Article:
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To our credit, dairy farmers have used the pain of the recent past to come up with our own solution. It was introduced by Rep. Collin Peterson, D-Minn., last fall as the Dairy Security Act. Peterson consulted with dairy farmers across the country, as well as in Minnesota, on the most economically sensible and politically acceptable way to reformulate dairy policy
U.S. Rep. Collin Peterson is optimistic that Congress will pass a new farm bill before its August recess, but a debate with important consequences for his district looms in the weeks ahead.
Peterson predicts about $30 billion will be cut from the bill over the next ten years. About 80 percent of all spending from the Farm Bill goes toward domestic food assistance for things like food stamps and school lunch programs.
He's hoping to get valuable feedback from growers in his district during a series of farm bill update meetings he's hosting. Monday's session at UMC attracted around 40 growers and agriculture officials from the region. He figures the Senate version of the bill will go to the floor in early June, and that the House will follow a couple weeks later. He'd like the bill to be in the conference committee by July in order to provide enough time to hammer out a compromise bill before Congress' August recess.
The project began to gain momentum in the early 1980s, with the establishment of the Nongame Wildlife Checkoff program — which now raises $1.2 million a year for nongame wildlife preservation in Minnesota. Henderson credited U.S. Congressman Collin Peterson — who was then a state legislator — with helping to get the legislation passed to establish that program back in 1980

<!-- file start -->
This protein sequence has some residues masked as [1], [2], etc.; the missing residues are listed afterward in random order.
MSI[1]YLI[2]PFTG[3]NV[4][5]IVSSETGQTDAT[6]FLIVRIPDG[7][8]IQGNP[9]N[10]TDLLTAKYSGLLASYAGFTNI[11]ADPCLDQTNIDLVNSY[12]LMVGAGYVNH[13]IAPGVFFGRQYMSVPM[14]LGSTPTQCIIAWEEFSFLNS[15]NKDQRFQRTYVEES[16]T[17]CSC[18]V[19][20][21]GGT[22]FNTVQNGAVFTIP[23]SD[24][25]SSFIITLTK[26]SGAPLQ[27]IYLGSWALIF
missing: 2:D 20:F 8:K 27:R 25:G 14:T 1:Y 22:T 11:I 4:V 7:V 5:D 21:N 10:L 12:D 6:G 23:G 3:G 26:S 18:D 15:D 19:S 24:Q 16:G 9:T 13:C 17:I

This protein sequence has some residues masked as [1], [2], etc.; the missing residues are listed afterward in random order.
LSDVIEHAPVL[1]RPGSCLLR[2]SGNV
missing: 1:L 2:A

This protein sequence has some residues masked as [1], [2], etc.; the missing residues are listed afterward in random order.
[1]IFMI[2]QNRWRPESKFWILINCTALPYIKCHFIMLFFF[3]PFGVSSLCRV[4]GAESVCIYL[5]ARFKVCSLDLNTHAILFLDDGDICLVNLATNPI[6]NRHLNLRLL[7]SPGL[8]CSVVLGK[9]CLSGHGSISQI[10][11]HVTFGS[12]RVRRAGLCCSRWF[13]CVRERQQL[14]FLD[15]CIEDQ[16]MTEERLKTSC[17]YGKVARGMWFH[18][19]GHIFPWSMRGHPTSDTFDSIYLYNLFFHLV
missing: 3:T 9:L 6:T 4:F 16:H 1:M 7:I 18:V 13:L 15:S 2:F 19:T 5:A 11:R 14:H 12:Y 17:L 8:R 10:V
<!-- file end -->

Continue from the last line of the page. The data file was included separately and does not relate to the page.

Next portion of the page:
Anticipation is building for 2012 Farm Bill action in the coming weeks, with reauthorization before the current bill’s expiration on Sept. 30 looking possible.
Seventh District Congressman Collin Peterson probably said it best: “This proposed rule didn’t make a lot of sense and seemed to be put together by people who don’t understand agriculture.”
Peterson said potential production restrictions will be rare and are a carefully constructed compromise necessary to cut the federal farm budget. The Congressional Budget Office has projected savings of $160 million over five years. The savings come from reducing a roller coaster of unregulated milk prices that on the downside could trigger taxpayer subsidies to dairy farmers.
Democrats Collin Peterson and Tim Walz broke with their party and voted for a House GOP student loan interest rate plan on Friday. The bill passed 215-195, with only 13 Democrats voting in favor.
“We understated the devastating impact that a post office closure can have on a small community,” says Peterson. “It doesn’t make a lot of sense to shut down rural post offices without first considering a new business model that incorporates many other reforms,”